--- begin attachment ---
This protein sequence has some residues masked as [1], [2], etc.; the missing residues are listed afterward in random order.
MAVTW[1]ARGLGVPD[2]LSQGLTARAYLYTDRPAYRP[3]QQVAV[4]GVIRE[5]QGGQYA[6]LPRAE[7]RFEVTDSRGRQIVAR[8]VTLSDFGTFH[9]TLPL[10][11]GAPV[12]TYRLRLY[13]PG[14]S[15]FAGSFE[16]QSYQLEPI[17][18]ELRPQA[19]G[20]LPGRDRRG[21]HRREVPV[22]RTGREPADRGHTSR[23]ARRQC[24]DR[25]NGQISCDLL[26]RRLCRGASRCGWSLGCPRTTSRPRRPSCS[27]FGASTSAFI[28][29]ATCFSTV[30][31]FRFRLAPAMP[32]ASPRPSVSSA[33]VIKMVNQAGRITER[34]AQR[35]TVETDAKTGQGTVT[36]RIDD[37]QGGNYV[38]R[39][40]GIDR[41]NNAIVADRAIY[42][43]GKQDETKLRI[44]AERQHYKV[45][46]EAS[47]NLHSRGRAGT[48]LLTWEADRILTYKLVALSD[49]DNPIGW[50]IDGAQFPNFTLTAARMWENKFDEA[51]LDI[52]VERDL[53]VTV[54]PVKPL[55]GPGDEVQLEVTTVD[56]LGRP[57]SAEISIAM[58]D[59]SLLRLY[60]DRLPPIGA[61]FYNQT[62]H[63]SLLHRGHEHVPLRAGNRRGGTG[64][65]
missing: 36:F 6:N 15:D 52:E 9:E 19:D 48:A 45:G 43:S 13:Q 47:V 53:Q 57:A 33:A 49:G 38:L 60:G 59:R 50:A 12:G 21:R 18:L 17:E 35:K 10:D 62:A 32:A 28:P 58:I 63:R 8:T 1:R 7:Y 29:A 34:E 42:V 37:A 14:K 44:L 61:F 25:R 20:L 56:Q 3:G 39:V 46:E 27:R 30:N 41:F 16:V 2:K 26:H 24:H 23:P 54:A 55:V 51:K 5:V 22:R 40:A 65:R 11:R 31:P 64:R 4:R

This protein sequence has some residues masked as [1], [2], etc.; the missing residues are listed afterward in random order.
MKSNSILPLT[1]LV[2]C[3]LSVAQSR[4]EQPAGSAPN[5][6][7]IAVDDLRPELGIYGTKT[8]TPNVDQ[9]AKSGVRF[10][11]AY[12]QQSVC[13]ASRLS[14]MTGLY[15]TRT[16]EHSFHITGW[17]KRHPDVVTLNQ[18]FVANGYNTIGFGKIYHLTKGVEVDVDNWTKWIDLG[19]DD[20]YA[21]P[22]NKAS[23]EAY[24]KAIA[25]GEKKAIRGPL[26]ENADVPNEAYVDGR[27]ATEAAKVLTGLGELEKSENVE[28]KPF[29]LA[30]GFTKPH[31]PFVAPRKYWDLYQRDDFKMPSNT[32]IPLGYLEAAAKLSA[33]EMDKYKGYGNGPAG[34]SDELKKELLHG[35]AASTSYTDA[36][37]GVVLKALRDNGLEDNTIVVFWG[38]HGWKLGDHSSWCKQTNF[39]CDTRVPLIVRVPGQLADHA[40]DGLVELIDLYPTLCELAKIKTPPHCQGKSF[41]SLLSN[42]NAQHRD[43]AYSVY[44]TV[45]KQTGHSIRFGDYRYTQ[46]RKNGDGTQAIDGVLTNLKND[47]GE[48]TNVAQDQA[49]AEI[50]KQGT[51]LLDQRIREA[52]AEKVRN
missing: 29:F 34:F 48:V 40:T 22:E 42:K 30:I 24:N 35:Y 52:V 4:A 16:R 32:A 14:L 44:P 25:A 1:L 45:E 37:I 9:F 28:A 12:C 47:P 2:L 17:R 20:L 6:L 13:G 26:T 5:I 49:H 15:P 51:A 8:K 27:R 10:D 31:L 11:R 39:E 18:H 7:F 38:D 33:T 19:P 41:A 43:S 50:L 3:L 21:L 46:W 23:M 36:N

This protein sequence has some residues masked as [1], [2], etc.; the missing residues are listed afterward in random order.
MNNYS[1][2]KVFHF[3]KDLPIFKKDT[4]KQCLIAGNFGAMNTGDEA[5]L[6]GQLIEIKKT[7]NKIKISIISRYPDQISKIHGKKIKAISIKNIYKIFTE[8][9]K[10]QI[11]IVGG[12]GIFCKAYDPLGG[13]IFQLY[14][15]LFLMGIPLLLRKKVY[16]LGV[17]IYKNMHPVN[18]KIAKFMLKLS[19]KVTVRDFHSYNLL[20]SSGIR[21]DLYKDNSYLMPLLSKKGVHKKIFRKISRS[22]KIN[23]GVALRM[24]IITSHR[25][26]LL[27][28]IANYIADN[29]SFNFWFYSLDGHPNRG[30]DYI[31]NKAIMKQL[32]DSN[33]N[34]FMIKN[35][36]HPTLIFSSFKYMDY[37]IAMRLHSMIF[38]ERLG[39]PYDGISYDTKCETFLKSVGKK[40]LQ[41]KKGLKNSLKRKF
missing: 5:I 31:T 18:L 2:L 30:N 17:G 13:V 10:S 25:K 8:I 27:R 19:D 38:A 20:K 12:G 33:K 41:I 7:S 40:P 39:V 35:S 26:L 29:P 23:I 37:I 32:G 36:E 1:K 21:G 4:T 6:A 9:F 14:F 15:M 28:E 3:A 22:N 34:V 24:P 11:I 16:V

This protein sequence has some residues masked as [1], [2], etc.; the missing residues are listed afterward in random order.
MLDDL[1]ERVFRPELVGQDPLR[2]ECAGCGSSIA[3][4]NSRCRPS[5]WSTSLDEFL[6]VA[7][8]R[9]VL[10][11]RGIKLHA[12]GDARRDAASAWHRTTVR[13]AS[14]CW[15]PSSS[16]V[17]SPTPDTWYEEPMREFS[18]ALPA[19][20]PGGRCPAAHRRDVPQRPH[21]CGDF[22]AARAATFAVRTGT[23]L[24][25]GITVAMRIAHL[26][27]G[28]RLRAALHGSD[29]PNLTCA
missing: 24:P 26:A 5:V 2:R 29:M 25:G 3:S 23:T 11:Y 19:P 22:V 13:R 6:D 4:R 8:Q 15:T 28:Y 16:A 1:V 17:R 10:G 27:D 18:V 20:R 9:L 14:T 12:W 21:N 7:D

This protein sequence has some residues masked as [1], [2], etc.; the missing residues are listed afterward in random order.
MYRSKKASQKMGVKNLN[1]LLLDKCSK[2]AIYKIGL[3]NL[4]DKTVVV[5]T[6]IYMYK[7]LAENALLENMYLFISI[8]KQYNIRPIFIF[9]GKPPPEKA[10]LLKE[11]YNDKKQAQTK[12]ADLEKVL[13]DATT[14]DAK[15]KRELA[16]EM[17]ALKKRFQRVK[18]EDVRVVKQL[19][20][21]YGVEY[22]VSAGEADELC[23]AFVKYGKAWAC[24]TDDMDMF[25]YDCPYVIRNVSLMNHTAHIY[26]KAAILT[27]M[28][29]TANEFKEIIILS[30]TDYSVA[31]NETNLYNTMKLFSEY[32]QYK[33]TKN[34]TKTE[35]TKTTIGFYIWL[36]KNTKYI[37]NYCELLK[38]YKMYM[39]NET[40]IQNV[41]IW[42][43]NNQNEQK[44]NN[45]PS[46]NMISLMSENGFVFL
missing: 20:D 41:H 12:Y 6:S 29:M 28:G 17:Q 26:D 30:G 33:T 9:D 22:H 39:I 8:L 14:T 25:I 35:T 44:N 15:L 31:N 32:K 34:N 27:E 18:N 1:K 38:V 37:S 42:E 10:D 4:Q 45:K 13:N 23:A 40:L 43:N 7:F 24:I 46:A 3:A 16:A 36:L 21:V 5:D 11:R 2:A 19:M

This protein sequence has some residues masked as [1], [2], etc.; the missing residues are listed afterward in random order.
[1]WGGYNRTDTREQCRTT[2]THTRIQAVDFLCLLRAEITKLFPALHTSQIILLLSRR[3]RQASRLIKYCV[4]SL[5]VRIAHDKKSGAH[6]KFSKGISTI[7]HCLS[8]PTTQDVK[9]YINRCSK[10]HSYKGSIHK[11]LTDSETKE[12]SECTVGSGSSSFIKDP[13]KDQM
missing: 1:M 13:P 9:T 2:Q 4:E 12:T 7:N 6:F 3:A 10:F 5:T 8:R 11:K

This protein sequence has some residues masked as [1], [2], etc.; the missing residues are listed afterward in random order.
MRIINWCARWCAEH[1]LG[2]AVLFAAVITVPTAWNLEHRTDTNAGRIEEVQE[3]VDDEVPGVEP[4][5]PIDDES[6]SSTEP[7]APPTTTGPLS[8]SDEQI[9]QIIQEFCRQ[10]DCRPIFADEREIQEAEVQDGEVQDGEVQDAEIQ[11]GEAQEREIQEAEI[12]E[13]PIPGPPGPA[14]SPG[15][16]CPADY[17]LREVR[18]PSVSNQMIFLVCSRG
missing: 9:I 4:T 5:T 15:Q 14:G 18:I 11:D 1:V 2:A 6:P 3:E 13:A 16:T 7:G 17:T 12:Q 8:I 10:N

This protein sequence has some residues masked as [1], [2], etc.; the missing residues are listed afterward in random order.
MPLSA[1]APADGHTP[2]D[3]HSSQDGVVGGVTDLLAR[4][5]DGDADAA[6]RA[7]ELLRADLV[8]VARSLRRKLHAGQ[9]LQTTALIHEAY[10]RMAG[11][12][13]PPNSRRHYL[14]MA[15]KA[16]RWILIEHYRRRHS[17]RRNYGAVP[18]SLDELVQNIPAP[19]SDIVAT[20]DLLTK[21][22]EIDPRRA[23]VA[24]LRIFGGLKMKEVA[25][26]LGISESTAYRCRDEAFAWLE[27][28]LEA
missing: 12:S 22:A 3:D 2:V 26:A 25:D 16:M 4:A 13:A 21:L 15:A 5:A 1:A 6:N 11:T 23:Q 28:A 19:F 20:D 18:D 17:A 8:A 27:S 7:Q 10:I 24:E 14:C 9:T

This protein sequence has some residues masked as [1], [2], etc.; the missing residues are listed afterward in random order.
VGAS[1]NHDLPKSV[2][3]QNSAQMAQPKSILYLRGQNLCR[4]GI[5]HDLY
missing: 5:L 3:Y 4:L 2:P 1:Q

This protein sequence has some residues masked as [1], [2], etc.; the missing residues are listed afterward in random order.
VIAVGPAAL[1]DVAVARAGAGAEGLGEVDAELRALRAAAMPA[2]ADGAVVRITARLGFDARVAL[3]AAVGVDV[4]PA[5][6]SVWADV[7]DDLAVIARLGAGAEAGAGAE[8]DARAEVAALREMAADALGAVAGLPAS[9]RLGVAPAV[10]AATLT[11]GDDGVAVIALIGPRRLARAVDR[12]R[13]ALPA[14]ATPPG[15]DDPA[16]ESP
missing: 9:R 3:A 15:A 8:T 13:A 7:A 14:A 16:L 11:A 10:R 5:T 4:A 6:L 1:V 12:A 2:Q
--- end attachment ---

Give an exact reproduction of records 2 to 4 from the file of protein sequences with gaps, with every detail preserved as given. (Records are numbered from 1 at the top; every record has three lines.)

This protein sequence has some residues masked as [1], [2], etc.; the missing residues are listed afterward in random order.
MKSNSILPLT[1]LV[2]C[3]LSVAQSR[4]EQPAGSAPN[5][6][7]IAVDDLRPELGIYGTKT[8]TPNVDQ[9]AKSGVRF[10][11]AY[12]QQSVC[13]ASRLS[14]MTGLY[15]TRT[16]EHSFHITGW[17]KRHPDVVTLNQ[18]FVANGYNTIGFGKIYHLTKGVEVDVDNWTKWIDLG[19]DD[20]YA[21]P[22]NKAS[23]EAY[24]KAIA[25]GEKKAIRGPL[26]ENADVPNEAYVDGR[27]ATEAAKVLTGLGELEKSENVE[28]KPF[29]LA[30]GFTKPH[31]PFVAPRKYWDLYQRDDFKMPSNT[32]IPLGYLEAAAKLSA[33]EMDKYKGYGNGPAG[34]SDELKKELLHG[35]AASTSYTDA[36][37]GVVLKALRDNGLEDNTIVVFWG[38]HGWKLGDHSSWCKQTNF[39]CDTRVPLIVRVPGQLADHA[40]DGLVELIDLYPTLCELAKIKTPPHCQGKSF[41]SLLSN[42]NAQHRD[43]AYSVY[44]TV[45]KQTGHSIRFGDYRYTQ[46]RKNGDGTQAIDGVLTNLKND[47]GE[48]TNVAQDQA[49]AEI[50]KQGT[51]LLDQRIREA[52]AEKVRN
missing: 29:F 34:F 48:V 40:T 22:E 42:K 30:I 24:N 35:Y 52:V 4:A 16:R 32:A 14:L 44:P 25:A 1:L 45:E 37:I 9:F 28:A 12:C 47:P 2:L 17:R 20:L 6:L 13:G 26:T 5:I 49:H 15:P 51:A 8:K 27:R 10:D 31:L 11:R 39:E 18:H 7:F 38:D 33:T 19:P 41:A 43:S 50:L 3:L 21:L 46:W 23:M 36:N

This protein sequence has some residues masked as [1], [2], etc.; the missing residues are listed afterward in random order.
MNNYS[1][2]KVFHF[3]KDLPIFKKDT[4]KQCLIAGNFGAMNTGDEA[5]L[6]GQLIEIKKT[7]NKIKISIISRYPDQISKIHGKKIKAISIKNIYKIFTE[8][9]K[10]QI[11]IVGG[12]GIFCKAYDPLGG[13]IFQLY[14][15]LFLMGIPLLLRKKVY[16]LGV[17]IYKNMHPVN[18]KIAKFMLKLS[19]KVTVRDFHSYNLL[20]SSGIR[21]DLYKDNSYLMPLLSKKGVHKKIFRKISRS[22]KIN[23]GVALRM[24]IITSHR[25][26]LL[27][28]IANYIADN[29]SFNFWFYSLDGHPNRG[30]DYI[31]NKAIMKQL[32]DSN[33]N[34]FMIKN[35][36]HPTLIFSSFKYMDY[37]IAMRLHSMIF[38]ERLG[39]PYDGISYDTKCETFLKSVGKK[40]LQ[41]KKGLKNSLKRKF
missing: 5:I 31:T 18:L 2:L 30:N 17:G 13:V 10:S 25:K 8:I 27:R 19:D 38:A 20:K 12:G 33:K 41:I 7:S 40:P 39:V 35:S 26:L 29:P 23:I 37:I 32:G 36:E 1:K 21:G 4:T 6:A 9:F 14:F 15:M 28:E 3:A 22:N 34:V 24:P 11:I 16:V

This protein sequence has some residues masked as [1], [2], etc.; the missing residues are listed afterward in random order.
MLDDL[1]ERVFRPELVGQDPLR[2]ECAGCGSSIA[3][4]NSRCRPS[5]WSTSLDEFL[6]VA[7][8]R[9]VL[10][11]RGIKLHA[12]GDARRDAASAWHRTTVR[13]AS[14]CW[15]PSSS[16]V[17]SPTPDTWYEEPMREFS[18]ALPA[19][20]PGGRCPAAHRRDVPQRPH[21]CGDF[22]AARAATFAVRTGT[23]L[24][25]GITVAMRIAHL[26][27]G[28]RLRAALHGSD[29]PNLTCA
missing: 24:P 26:A 5:V 2:R 29:M 25:G 3:S 23:T 11:Y 19:P 22:V 13:R 6:D 4:R 8:Q 15:T 28:Y 16:A 1:V 17:R 10:G 27:D 18:V 20:R 9:L 14:T 12:W 21:N 7:D